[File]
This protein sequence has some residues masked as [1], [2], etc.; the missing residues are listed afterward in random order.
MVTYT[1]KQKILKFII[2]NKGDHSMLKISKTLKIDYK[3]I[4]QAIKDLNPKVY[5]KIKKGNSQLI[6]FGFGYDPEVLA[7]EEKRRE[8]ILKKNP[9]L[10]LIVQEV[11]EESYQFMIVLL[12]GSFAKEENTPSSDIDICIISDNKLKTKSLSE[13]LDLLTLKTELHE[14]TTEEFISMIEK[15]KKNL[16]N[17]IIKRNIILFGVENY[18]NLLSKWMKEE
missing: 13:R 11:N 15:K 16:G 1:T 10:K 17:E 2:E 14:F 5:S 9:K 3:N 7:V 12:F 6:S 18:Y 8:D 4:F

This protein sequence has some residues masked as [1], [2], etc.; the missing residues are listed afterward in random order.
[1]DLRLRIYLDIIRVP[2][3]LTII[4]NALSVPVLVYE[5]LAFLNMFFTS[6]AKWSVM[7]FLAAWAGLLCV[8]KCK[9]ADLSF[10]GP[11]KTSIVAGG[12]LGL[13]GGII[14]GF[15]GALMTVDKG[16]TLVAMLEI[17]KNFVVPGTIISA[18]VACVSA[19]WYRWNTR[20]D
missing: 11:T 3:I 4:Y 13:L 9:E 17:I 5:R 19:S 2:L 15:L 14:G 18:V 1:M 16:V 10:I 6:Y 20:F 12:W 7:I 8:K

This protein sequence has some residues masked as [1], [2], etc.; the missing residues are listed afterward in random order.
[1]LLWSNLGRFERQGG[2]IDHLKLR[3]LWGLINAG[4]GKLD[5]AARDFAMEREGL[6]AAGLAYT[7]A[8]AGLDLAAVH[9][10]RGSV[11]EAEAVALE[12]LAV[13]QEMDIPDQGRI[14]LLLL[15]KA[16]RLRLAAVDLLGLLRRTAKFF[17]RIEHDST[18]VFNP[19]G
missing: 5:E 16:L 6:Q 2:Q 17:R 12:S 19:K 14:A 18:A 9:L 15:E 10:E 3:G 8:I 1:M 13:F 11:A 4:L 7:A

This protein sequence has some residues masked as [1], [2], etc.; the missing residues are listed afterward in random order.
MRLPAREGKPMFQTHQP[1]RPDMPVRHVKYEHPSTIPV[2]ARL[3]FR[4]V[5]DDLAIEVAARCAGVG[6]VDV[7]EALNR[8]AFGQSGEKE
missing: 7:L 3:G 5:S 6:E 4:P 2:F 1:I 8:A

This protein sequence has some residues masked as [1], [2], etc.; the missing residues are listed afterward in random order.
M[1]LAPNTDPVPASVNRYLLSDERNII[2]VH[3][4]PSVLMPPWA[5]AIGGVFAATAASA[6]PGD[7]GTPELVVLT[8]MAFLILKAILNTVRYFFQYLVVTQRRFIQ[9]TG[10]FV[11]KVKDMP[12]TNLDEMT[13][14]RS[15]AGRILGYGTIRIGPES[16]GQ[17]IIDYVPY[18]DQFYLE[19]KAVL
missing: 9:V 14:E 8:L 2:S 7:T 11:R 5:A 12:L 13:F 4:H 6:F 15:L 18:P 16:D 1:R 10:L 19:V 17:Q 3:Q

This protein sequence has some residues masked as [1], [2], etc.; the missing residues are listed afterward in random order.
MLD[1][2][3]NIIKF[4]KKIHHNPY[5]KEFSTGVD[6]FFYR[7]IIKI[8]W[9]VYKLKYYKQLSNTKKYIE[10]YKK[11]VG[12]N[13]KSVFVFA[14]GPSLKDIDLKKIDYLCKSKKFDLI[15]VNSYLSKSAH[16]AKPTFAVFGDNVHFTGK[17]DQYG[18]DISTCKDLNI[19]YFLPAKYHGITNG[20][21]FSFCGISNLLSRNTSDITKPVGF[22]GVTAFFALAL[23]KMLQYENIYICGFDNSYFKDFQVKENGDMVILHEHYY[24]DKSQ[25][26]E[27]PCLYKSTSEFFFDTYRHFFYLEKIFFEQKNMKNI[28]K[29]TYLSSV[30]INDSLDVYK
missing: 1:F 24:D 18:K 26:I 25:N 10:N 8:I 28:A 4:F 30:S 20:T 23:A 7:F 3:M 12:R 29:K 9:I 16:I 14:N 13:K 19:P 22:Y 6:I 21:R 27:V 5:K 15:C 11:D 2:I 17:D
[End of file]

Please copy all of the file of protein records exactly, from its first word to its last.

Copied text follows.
This protein sequence has some residues masked as [1], [2], etc.; the missing residues are listed afterward in random order.
MVTYT[1]KQKILKFII[2]NKGDHSMLKISKTLKIDYK[3]I[4]QAIKDLNPKVY[5]KIKKGNSQLI[6]FGFGYDPEVLA[7]EEKRRE[8]ILKKNP[9]L[10]LIVQEV[11]EESYQFMIVLL[12]GSFAKEENTPSSDIDICIISDNKLKTKSLSE[13]LDLLTLKTELHE[14]TTEEFISMIEK[15]KKNL[16]N[17]IIKRNIILFGVENY[18]NLLSKWMKEE
missing: 13:R 11:N 15:K 16:G 1:T 10:K 17:E 2:E 14:F 5:S 9:K 3:N 7:V 12:F 6:S 18:Y 8:D 4:F

This protein sequence has some residues masked as [1], [2], etc.; the missing residues are listed afterward in random order.
[1]DLRLRIYLDIIRVP[2][3]LTII[4]NALSVPVLVYE[5]LAFLNMFFTS[6]AKWSVM[7]FLAAWAGLLCV[8]KCK[9]ADLSF[10]GP[11]KTSIVAGG[12]LGL[13]GGII[14]GF[15]GALMTVDKG[16]TLVAMLEI[17]KNFVVPGTIISA[18]VACVSA[19]WYRWNTR[20]D
missing: 11:T 3:I 4:Y 13:L 9:E 17:I 5:R 19:S 2:L 15:L 14:G 18:V 1:M 16:V 10:I 6:Y 20:F 12:W 7:I 8:K

This protein sequence has some residues masked as [1], [2], etc.; the missing residues are listed afterward in random order.
[1]LLWSNLGRFERQGG[2]IDHLKLR[3]LWGLINAG[4]GKLD[5]AARDFAMEREGL[6]AAGLAYT[7]A[8]AGLDLAAVH[9][10]RGSV[11]EAEAVALE[12]LAV[13]QEMDIPDQGRI[14]LLLL[15]KA[16]RLRLAAVDLLGLLRRTAKFF[17]RIEHDST[18]VFNP[19]G
missing: 5:E 16:L 6:Q 2:Q 17:R 12:S 19:K 14:A 18:A 9:L 15:E 10:E 3:G 8:I 1:M 13:F 11:A 4:L 7:A

This protein sequence has some residues masked as [1], [2], etc.; the missing residues are listed afterward in random order.
MRLPAREGKPMFQTHQP[1]RPDMPVRHVKYEHPSTIPV[2]ARL[3]FR[4]V[5]DDLAIEVAARCAGVG[6]VDV[7]EALNR[8]AFGQSGEKE
missing: 7:L 3:G 5:S 6:E 4:P 2:F 1:I 8:A

This protein sequence has some residues masked as [1], [2], etc.; the missing residues are listed afterward in random order.
M[1]LAPNTDPVPASVNRYLLSDERNII[2]VH[3][4]PSVLMPPWA[5]AIGGVFAATAASA[6]PGD[7]GTPELVVLT[8]MAFLILKAILNTVRYFFQYLVVTQRRFIQ[9]TG[10]FV[11]KVKDMP[12]TNLDEMT[13][14]RS[15]AGRILGYGTIRIGPES[16]GQ[17]IIDYVPY[18]DQFYLE[19]KAVL
missing: 9:V 14:E 8:L 2:S 7:T 11:R 5:A 12:L 13:F 4:H 6:F 15:L 18:P 16:D 1:R 10:L 19:V 17:Q 3:Q

This protein sequence has some residues masked as [1], [2], etc.; the missing residues are listed afterward in random order.
MLD[1][2][3]NIIKF[4]KKIHHNPY[5]KEFSTGVD[6]FFYR[7]IIKI[8]W[9]VYKLKYYKQLSNTKKYIE[10]YKK[11]VG[12]N[13]KSVFVFA[14]GPSLKDIDLKKIDYLCKSKKFDLI[15]VNSYLSKSAH[16]AKPTFAVFGDNVHFTGK[17]DQYG[18]DISTCKDLNI[19]YFLPAKYHGITNG[20][21]FSFCGISNLLSRNTSDITKPVGF[22]GVTAFFALAL[23]KMLQYENIYICGFDNSYFKDFQVKENGDMVILHEHYY[24]DKSQ[25][26]E[27]PCLYKSTSEFFFDTYRHFFYLEKIFFEQKNMKNI[28]K[29]TYLSSV[30]INDSLDVYK
missing: 1:F 24:D 18:K 26:I 25:N 10:N 8:I 28:A 4:F 30:S 20:T 23:A 7:F 3:M 12:R 29:K 9:I 16:I 14:N 13:K 19:P 22:Y 6:I 21:R 27:V 5:K 15:C 11:D 2:I 17:D